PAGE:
The remaining supports will be provided through the Housing Assistance Payment and the Rental Accommodation Scheme.

Looking out to 2021, the additional €500m of capital funding will allow us to increase the overall ambition of Rebuilding Ireland from 47,000 to 50,000 social housing homes, as recommended by the Cross-Party Special Oireachtas Housing Committee last year.  More than 30,000 of these will be directly built by the state.

Overall, the funding earmarked for the Rebuilding Ireland Action Plan is being increased from €5.35bn to over €6billion.

We must always produce a certain percentage of the total housing output in a given year, directly by the state. That way we can be confident of protecting our most vulnerable citizens, even in a future time of crisis.

Every new home built, to buy or to rent, or for social housing, takes pressure off another part of the system.

Vacancy

When it comes to vacant land that could be built on, we are going to more than double the vacant site levy to 7%.

The 3% levy becomes a liability this January. If land owners on the register fail to build next year, then on 1 January 2019, their liability from that point on will increase to 7%. If they continue to hoard that land through 2019, then they will end up with an effective liability of 10% over 2018 and 2019 combined.

Land owners have been given plenty of notice and still have the opportunity to avoid this levy by building homes on their land.

Coupled with this, the change in relation to CGT that the Minister for Finance announced today is also important as it means that there’s no longer an incentive not to sell residential land or property. I’d like to thank him for taking this measure.

In terms of vacant housing, vacancy teams in the local authorities are working to identify vacancy hot-spots, with the cities due to report in a couple of weeks, and the rest of the country by December.  It is worth noting that the true level of vacant homes looks to be far lower than previously thought.

Nevertheless, the Minister for Finance’s announcement today in relation to tax deductibility for expenditure incurred in bringing a vacant home back in to use is welcome.  We are also looking at other measures, including some important changes to the Repair and Lease scheme, and these will be announced shortly under a vacant homes package.

Affordability

As we build more homes, we must ensure that new supply is delivered at more affordable prices.   We know that progress is being made when it comes to building more homes, but there’s a generation of people who are being locked out of the housing market, because they can’t afford to rent, or because their rent is so high they can’t afford to save to buy a home.

Some affordability measures are already underway and working well:

  • The rent caps introduced at the beginning of this year are working. If trends in Dublin continue for example, then rent increases this year will be below 4%. That’s a big drop on the more than 8% increases last year.
  • Where necessary, new areas will enter the rent pressure zones, like Drogheda and Greystones did at the end of Q2.
  • As indicated at the outset, earlier this week I gave the go-ahead for 18 of the 34 contracts to be completed under the LIHAF infrastructure fund.  This Fund will open up land banks to potentially support 20,000 new homes and on 70% of the sites involved, there will be homes coming in at prices below €320k.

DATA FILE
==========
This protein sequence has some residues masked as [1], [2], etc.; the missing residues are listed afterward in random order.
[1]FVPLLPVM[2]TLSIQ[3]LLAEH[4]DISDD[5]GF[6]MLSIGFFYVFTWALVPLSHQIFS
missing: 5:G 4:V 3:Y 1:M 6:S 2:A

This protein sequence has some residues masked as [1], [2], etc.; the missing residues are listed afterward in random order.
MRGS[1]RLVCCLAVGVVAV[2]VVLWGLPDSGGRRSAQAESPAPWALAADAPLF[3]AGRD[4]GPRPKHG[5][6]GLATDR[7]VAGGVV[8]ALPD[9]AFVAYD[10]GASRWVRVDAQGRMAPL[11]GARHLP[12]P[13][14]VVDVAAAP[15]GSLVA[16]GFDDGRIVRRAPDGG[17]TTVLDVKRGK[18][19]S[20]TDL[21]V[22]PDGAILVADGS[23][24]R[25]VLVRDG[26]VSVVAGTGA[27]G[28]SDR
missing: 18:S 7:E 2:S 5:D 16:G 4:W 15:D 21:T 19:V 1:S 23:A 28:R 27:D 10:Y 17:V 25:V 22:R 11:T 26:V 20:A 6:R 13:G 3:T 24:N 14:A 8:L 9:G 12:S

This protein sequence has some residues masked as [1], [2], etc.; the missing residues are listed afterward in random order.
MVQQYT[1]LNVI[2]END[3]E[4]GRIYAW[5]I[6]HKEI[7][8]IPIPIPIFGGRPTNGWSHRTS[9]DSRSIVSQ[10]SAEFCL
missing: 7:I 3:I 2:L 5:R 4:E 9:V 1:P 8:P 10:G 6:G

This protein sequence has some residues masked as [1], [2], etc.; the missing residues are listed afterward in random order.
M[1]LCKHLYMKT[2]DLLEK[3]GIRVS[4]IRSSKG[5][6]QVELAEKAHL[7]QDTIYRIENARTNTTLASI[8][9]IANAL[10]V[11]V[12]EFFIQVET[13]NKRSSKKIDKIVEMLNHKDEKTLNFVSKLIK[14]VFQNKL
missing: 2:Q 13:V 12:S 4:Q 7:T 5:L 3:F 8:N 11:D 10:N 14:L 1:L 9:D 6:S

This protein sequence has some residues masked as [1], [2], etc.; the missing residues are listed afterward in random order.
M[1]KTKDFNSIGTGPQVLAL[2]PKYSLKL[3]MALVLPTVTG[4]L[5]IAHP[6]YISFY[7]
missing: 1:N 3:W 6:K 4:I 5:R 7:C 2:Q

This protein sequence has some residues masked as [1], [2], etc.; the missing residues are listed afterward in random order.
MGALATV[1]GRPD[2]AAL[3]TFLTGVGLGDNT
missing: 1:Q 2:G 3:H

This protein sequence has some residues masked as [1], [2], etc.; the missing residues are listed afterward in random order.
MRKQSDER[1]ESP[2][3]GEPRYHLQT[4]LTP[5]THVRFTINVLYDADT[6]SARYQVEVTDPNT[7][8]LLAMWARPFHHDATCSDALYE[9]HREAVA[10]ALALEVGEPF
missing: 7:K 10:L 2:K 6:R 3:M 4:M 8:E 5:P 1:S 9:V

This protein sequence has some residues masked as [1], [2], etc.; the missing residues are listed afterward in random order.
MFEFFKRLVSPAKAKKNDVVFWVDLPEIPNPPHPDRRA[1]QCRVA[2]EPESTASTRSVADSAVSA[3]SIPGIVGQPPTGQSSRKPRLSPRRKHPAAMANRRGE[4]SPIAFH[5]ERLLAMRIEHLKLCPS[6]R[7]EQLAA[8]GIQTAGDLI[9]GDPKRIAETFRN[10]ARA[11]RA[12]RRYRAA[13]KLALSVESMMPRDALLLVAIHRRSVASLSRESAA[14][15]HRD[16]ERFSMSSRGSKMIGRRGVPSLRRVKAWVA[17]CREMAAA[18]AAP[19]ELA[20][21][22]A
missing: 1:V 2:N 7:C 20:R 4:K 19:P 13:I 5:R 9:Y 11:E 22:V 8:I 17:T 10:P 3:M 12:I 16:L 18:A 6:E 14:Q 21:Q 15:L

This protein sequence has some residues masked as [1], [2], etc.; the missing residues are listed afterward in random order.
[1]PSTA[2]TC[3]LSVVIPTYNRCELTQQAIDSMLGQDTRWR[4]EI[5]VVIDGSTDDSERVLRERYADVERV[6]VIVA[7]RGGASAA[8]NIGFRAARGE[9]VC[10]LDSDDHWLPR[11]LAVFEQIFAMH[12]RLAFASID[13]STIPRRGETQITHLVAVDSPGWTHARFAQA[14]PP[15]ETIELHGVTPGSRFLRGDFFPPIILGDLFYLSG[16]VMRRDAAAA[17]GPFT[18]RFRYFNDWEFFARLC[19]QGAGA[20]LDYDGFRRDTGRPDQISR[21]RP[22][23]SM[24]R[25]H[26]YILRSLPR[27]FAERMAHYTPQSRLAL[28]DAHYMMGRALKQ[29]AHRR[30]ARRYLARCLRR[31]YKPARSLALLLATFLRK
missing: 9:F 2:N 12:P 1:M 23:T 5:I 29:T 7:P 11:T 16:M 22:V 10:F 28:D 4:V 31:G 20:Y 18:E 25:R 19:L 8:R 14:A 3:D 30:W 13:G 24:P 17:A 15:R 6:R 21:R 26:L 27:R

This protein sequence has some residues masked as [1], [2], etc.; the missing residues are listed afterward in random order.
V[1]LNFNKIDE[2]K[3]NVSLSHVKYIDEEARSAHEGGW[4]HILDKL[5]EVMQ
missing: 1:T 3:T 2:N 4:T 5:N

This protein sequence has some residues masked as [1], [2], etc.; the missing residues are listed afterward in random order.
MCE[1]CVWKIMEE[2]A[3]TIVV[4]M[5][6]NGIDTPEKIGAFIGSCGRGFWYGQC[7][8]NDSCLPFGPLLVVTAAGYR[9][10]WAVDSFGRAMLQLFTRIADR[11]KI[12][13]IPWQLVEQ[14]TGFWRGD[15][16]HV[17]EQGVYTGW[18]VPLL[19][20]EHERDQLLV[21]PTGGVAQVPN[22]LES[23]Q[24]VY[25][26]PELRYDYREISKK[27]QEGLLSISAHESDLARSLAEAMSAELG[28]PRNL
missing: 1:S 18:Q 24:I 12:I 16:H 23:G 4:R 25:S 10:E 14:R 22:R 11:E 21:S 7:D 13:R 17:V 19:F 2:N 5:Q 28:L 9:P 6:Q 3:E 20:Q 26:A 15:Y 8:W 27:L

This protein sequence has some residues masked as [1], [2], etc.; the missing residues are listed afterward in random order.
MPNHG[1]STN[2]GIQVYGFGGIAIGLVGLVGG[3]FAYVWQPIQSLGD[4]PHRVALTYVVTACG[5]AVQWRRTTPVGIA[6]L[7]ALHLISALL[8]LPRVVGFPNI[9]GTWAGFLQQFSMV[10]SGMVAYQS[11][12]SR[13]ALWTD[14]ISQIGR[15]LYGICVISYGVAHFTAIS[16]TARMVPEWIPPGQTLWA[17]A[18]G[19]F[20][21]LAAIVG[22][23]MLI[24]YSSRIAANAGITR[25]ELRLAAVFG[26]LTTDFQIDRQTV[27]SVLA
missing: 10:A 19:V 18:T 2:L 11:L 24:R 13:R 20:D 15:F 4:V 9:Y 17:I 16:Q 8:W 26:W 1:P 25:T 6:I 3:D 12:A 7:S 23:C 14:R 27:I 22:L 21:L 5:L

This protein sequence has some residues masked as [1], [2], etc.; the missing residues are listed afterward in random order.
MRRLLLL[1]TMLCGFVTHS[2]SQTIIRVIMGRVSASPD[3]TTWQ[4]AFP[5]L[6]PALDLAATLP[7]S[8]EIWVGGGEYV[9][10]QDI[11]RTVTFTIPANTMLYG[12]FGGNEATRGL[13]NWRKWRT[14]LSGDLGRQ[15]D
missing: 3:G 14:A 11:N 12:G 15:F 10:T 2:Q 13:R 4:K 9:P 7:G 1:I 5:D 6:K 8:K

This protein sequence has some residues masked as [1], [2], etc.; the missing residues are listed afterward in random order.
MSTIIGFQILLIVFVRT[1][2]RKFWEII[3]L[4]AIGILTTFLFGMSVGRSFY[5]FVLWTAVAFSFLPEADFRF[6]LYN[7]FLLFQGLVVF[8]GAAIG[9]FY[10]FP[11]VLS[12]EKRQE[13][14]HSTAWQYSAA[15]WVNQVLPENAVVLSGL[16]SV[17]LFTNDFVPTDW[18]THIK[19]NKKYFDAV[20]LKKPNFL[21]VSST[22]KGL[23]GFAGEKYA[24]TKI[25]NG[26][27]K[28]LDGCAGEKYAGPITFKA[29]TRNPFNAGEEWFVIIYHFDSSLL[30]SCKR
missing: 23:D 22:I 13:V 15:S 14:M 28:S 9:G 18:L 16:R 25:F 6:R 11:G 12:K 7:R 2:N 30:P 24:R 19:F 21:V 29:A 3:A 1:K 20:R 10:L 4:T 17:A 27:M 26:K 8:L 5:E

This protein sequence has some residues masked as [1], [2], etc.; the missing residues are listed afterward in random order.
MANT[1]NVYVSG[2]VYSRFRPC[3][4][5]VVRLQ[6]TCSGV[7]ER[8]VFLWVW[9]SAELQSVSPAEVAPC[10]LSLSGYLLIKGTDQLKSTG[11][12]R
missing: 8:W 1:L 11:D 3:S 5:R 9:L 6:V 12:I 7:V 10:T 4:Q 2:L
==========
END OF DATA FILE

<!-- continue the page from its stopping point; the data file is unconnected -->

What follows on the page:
• And last week I announced a move to new planning guidelines to allow for more affordable apartment development for our city centres, like the removal of the car parking space requirement, a significant cost to development.

But we can do more, and we must.

Home Building Finance Ireland, the new entity announced by the Minister for Finance earlier today will provide finance at commercially competitive rates to developers with sites ready to go but who are experiencing difficulty in obtaining funding.

A second LIHAF infrastructure fund of €50m will unlock even more sites, more quickly, and at affordable prices.  As you know, LIHAF 1 was well over-subscribed, so we expect a second LIHAF call to be answered quickly.

Furthermore, a new fund of €25m will be provided (over 2018 and 2019) to unlock Local Authority owned land specifically to deliver affordable housing on those sites using models like co-operative housing which have already proven to be successful but are now needed at scale.  My Department is currently drawing up the criteria for access to this scheme, to be announced in the coming weeks, along with further affordability measures.

Conclusion

When it comes to housing there are of course additional resources for next year for a range of areas, like disability, the elderly, climate mitigation, traveller specific accommodation, pyrite remediation, and regeneration. I will elaborate on these further in the course of the Dail debate on the Budget.

Addressing our housing shortage and homelessness crisis is the Government’s number one priority. Budgeting is about choices and I believe we have made the right choices when it comes to increasing our state building programme, supporting homeless people, and ensuring that more homes can be built, more quickly and at more affordable prices.

I’d like to thank my government colleagues in the Independent Alliance for their constructive proposals, and Fianna Fail for their constructive engagement.